Tuesday, 09 January 2018
Minister of Basic Education, Mrs Angie Motshekga, MP, announced the matric pass rate of 75.1%1. While well-earned congratulations are due to all successful matriculants, unsuccessful candidates are urged not to despair as there are opportunities for them to still secure their qualifications – and that an honest approach is better than the risk of being found out for misrepresentation or qualification fraud.
The overall pass rate of 75.1% marks a 2.6% improvement on the 2016 pass rate. A total of 802 431 full- and part-time students had registered for the 2017 National Senior Certificate (NSC) examinations (down from 828 020 students registered in 2016). Of the registered candidates only 651 707 students wrote the examinations (534 484 full-time and 117 223 part-time students) - where a total of 401 435 students successfully passed and will receive their matric certificates.
Background screening market leader Managed Integrity Evaluation (MIE) CEO, Ina van der Merwe, says: “According to the results released today, only 144 167 students received a bachelors pass, which means their results were good enough to apply to study a degree at University. The remaining students, however, face trying to secure a place at a tertiary institution on the merit of their results, or competing with vast numbers of recent graduates and other young job seekers already in the market.”
According to the latest Labour Force Survey by Stats SA, the unemployment rate in South Africa remains unchanged at 27,7%2. However, the unemployment rate for youth between the ages of 15 and 24-years is alarmingly higher at 38.6%. Added to this, it is estimated that 30% of the 10.3 million young persons within this age bracket were not in any form of employment, education or training during 2017.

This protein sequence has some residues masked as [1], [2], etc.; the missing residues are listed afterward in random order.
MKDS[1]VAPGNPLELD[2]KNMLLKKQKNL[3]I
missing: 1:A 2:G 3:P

“These statistics are certainly startling - and, understandably, this is a very stressful time for students who undertook their senior year in 2017. While some students may be tempted to ‘embellish’ their matric results in a misguided attempt to give themselves a competitive edge and advance their chances in the job market, doing so actually poses more risks to themselves, their credibility and potential future employability,” van der Merwe suggests.
“If it is determined that a job applicant candidate has misrepresented their results, in effect, this is fraud. The employing company may take steps to ‘blacklist’ the candidate from ever applying for future available job positions at that company – however, if pursued further, the candidate could even face criminal charges and jail time, depending on the severity of their misrepresentation. Looking at the bigger picture, lying about matric results in any formal application process is just not worth the risk,” says van der Merwe.
MIE data from the company’s vetting services conducted in the first ten months of 2017 revealed that demand for qualification or educational background checks remains high – after criminal as the most frequently requested checks. This research also revealed that there has been an increase in the number of matric certificates being misrepresented by job applicants.
The tough economic environment is certainly taking effect on the job market – where businesses are under pressure to perform ethically and are becoming increasingly stringent on their human resource and hiring policies – including incorporating comprehensive background screening checks in their hiring practices.
Van der Merwe believes that students who were not successful in passing their final examinations should consider other available legal and ethical options to secure their qualifications. “The Department of Education offers several services such as having exams objectively rechecked, or remarked – or a student may qualify to write supplementary exams. Even if none of these options may be sufficient to secure a pass rate, students can still look to repeat the year either as a full- or part-time student, where there are a number of institutions and colleges offer matric equivalent courses.”
“The job market may be tough, but a candidate should never be willing to compromise their credibility. We urge all job seekers to apply for positions that they are suitable to – and to always be truthful about their results and qualifications. Committing qualification fraud could be more damaging to a candidate’s future employability than not having a matric certificate at all,” concludes van der Merwe.